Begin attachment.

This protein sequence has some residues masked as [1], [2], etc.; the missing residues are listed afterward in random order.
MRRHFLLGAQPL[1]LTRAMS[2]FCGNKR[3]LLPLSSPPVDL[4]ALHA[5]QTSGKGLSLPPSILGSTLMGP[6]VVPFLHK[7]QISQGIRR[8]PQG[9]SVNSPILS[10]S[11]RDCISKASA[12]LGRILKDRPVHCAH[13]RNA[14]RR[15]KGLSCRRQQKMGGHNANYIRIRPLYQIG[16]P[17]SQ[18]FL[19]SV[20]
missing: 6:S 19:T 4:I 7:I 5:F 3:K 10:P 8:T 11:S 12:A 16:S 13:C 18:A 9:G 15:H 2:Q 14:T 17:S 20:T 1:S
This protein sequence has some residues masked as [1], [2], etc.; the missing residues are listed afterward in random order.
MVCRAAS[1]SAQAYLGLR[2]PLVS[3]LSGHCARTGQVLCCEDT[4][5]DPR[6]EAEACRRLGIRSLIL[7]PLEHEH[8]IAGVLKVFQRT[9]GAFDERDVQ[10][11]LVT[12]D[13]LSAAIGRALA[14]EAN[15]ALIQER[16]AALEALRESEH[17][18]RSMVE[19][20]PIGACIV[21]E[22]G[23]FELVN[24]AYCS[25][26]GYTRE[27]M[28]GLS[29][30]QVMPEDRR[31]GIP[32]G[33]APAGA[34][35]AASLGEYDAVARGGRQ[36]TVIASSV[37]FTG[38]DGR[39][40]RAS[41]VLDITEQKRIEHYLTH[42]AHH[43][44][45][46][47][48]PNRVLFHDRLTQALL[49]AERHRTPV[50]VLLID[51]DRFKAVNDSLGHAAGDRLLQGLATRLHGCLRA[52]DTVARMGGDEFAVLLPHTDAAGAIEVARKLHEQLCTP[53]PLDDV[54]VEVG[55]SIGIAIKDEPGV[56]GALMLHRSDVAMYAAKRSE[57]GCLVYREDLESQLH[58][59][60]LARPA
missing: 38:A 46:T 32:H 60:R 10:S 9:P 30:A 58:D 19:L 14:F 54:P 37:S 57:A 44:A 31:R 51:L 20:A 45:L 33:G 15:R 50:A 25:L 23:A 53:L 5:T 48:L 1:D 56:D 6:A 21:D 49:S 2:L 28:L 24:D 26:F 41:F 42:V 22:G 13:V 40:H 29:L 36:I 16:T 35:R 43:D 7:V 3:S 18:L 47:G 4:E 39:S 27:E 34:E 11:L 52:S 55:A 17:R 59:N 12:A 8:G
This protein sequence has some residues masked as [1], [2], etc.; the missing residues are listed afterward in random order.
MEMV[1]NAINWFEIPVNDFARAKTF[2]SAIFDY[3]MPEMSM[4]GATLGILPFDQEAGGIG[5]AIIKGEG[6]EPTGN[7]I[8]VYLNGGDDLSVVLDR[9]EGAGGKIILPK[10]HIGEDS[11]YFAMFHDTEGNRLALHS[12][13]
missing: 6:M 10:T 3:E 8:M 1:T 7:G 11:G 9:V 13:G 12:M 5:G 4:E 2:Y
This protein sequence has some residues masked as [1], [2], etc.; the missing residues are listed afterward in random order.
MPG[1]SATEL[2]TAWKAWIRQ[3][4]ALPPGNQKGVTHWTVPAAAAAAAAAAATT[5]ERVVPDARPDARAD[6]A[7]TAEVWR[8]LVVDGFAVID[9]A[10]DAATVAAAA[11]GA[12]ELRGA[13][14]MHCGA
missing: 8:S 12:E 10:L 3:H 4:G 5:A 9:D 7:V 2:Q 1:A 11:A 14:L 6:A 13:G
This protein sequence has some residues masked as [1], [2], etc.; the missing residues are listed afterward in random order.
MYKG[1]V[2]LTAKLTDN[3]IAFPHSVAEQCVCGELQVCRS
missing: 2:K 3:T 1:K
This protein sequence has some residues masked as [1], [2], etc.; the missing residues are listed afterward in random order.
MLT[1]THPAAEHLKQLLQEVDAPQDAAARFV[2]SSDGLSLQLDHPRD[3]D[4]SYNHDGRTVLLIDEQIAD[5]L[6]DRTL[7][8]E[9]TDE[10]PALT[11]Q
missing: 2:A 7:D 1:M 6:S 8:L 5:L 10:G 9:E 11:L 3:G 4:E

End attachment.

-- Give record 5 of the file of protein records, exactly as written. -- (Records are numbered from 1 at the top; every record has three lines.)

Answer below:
This protein sequence has some residues masked as [1], [2], etc.; the missing residues are listed afterward in random order.
MYKG[1]V[2]LTAKLTDN[3]IAFPHSVAEQCVCGELQVCRS
missing: 2:K 3:T 1:K